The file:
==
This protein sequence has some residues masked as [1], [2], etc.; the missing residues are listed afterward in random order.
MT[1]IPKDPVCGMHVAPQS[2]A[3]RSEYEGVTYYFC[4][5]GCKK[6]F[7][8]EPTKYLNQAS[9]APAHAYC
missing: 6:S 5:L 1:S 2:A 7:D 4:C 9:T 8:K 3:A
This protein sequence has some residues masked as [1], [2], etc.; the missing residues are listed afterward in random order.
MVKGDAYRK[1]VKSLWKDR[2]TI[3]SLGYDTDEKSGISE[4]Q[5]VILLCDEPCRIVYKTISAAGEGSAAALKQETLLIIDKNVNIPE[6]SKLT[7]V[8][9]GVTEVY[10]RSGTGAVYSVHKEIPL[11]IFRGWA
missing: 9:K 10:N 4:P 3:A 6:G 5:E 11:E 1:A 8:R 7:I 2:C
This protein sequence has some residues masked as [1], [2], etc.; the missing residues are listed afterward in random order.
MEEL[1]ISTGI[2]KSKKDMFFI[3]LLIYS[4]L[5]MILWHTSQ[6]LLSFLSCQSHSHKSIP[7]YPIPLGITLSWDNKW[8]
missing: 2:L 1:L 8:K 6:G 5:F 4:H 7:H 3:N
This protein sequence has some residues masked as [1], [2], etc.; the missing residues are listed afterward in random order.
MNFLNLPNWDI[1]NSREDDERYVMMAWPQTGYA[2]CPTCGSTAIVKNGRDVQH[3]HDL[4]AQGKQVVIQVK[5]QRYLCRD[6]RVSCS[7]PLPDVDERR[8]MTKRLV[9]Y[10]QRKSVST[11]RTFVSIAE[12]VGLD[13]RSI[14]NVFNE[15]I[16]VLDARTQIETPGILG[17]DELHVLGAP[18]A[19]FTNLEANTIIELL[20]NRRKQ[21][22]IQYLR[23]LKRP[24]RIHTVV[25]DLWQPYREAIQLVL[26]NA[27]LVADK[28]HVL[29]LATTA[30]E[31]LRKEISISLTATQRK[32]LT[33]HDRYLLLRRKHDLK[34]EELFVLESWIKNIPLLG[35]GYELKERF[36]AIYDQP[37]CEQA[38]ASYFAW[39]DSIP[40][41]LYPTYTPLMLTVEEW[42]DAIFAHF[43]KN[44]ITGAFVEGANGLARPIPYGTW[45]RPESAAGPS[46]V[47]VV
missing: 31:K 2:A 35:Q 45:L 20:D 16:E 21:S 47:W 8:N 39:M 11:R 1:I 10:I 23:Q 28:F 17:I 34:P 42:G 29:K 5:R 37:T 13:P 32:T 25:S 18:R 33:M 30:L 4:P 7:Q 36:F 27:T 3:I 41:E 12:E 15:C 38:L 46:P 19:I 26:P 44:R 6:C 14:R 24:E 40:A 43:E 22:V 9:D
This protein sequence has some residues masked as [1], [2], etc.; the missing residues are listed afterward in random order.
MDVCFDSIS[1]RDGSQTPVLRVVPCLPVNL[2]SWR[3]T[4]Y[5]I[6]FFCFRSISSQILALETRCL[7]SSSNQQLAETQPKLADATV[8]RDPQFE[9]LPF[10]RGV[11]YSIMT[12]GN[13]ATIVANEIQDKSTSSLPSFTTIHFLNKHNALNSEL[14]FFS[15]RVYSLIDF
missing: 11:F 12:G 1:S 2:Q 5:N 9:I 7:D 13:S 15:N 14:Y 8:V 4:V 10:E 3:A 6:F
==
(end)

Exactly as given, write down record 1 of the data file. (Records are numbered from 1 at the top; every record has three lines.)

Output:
This protein sequence has some residues masked as [1], [2], etc.; the missing residues are listed afterward in random order.
MT[1]IPKDPVCGMHVAPQS[2]A[3]RSEYEGVTYYFC[4][5]GCKK[6]F[7][8]EPTKYLNQAS[9]APAHAYC
missing: 6:S 5:L 1:S 2:A 7:D 4:C 9:T 8:K 3:A